The Chairperson added that the submission to Parliament is not for Parliament to approve, rather just for their record keeping. 

 Mr Purdon asked for clarity about the levels for the certificate of adequate enclosure because it must vary if you have for example, an elephant or lion.

Mr Piers agreed and said that one lists the species they have on the certificate and therefore the fencing requirements would vary based on the species and the Premier considers this before granting the certificates.

The Chairperson asked that the minutes from the meeting on lion hunting be availed to the Committee to facilitate understanding.

Mr Makhubele wondered whether  when an animal jumps over a fence and was there  to be hunted,  was this not a way for the authorities to promote hunting.

 

Briefing by the Mpumalanga Tourism and Parks Agency (MTPA): MTPA’s response to matters raised in Dr Pinnock's submission to the Committee.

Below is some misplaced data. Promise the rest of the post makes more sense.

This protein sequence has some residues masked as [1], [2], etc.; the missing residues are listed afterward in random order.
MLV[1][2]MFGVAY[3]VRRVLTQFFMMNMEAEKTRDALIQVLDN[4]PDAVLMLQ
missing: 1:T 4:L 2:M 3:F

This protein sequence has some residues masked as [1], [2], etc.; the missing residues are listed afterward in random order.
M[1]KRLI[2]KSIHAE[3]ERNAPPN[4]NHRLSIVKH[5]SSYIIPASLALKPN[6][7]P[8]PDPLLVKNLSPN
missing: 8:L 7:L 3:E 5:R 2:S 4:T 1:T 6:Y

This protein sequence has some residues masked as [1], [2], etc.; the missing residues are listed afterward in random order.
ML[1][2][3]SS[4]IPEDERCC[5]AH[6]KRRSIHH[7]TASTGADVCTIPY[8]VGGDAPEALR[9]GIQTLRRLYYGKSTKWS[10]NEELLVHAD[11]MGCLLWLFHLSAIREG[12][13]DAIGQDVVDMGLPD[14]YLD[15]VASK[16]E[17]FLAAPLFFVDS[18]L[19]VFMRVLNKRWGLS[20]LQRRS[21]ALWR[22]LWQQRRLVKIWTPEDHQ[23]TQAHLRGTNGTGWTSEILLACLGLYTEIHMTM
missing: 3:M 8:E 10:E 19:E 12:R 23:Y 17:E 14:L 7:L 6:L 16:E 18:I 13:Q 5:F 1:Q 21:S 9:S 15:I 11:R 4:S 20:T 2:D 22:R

Mr Riaan de Lange, Head Professional hunting, MTPA, outlined the MTPA’s response to matters raised in Dr Pinnock's submission to the Committee, Process flow - procedures leading up to the approval of the Associated Private Nature Reserves (APNR) hunting quotas and the lion hunt. He also relayed the apologies of the CEO for not being present in the session.

The MTPA is the official nature conservation body for the province of Mpumalanga and deals mainly with the Green Issues (Biodiversity Conservation) as opposed to the Provincial Department which deals mainly with the Brown Issues (Environmental Policy, Planning and Coordination, Waste pollution, Air Quality Control, Impact Management, Environmental Empowerment, etc.)